Tortilla Curtain: Jack Jardine
Jack Jardine is a very interesting character in the story Tortilla Curtain. He has a very strong influence on Delany Mossbacher, one of the central characters in the story. His influences, along with the tragic string of events concerning Delany and Candido, produce a complete turn around in the ideals of Delany by the end of the story. At the start of the story Delany is a 'liberal humanist';, albeit a hypocritical one, but by the end of the story Delany is carrying a gun looking for Candido.
It is easy for readers to categorize Jack as a cruel, cold hearted, upper class bigot considering his actions and words. I have to admit I think he comes off that way sometimes. But he also is a lot more than just that. He isn't stupid. In many ways his reasoning about illegal immigrants makes a lot of sense. Illegal immigration does hurt the economy. Illegal immigrants do take away jobs from citizens. But Jack takes it to such an extreme that it is hard for one to feel that his views of illegal immigrants and his sentiments about them are purely a result of his concern about the economy and the state.
'Don't be surprised, because this is only the beginning. We're under siege here-and there's going to be a backlash.';(pg. 146)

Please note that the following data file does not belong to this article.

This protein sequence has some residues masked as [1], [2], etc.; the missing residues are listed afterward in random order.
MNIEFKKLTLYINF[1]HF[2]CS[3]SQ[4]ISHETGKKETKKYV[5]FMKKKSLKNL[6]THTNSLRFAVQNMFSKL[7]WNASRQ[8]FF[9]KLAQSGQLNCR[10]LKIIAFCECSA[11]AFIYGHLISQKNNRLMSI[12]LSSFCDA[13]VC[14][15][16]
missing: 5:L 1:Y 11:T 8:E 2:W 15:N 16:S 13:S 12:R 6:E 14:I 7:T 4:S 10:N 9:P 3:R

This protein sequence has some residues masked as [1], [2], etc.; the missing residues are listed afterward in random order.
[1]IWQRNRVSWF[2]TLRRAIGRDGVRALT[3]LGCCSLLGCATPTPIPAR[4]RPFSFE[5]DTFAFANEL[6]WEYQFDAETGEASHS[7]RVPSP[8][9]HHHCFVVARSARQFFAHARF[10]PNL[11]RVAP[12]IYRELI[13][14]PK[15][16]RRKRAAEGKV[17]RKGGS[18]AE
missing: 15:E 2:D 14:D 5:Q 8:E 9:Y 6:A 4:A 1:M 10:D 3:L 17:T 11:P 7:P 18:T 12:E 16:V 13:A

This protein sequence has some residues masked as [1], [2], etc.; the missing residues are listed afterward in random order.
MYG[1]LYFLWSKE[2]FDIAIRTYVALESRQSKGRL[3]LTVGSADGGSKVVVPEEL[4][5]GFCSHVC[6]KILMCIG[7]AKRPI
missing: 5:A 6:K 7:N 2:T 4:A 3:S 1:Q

Jack acts like citizens are in some kind of war with illegal immigrants. With sentiments like this it is hard to deny that he has a bit of paranoia. It is very interesting that he says citizens are under siege from illegal immigrants. It seems like he thinks that if they don't stop all the illegal immigrants, they are going to take over the country or do some other horrific deed.
It's also hard to deny the race issue. The way he is so emotional about the topic of illegal immigrants, it is easy for people to think racism has something to do with it. Some might go as far to say the whole immigration thing is just a cover up so he can vent his racist views (considering that most illegal immigrants are not white). I would not go that far, but I do believe racism plays a factor in his actions. Says Jack, 'The ones coming in through the Tortilla Curtain down there, those are the ones that are killing us. They're peasants, my friend. No education, no resources, no skills…';.
Now what does he contribute in the larger scheme of the story? Jack serves to change Delany in such a way that by the end of the story Delany is in very many ways...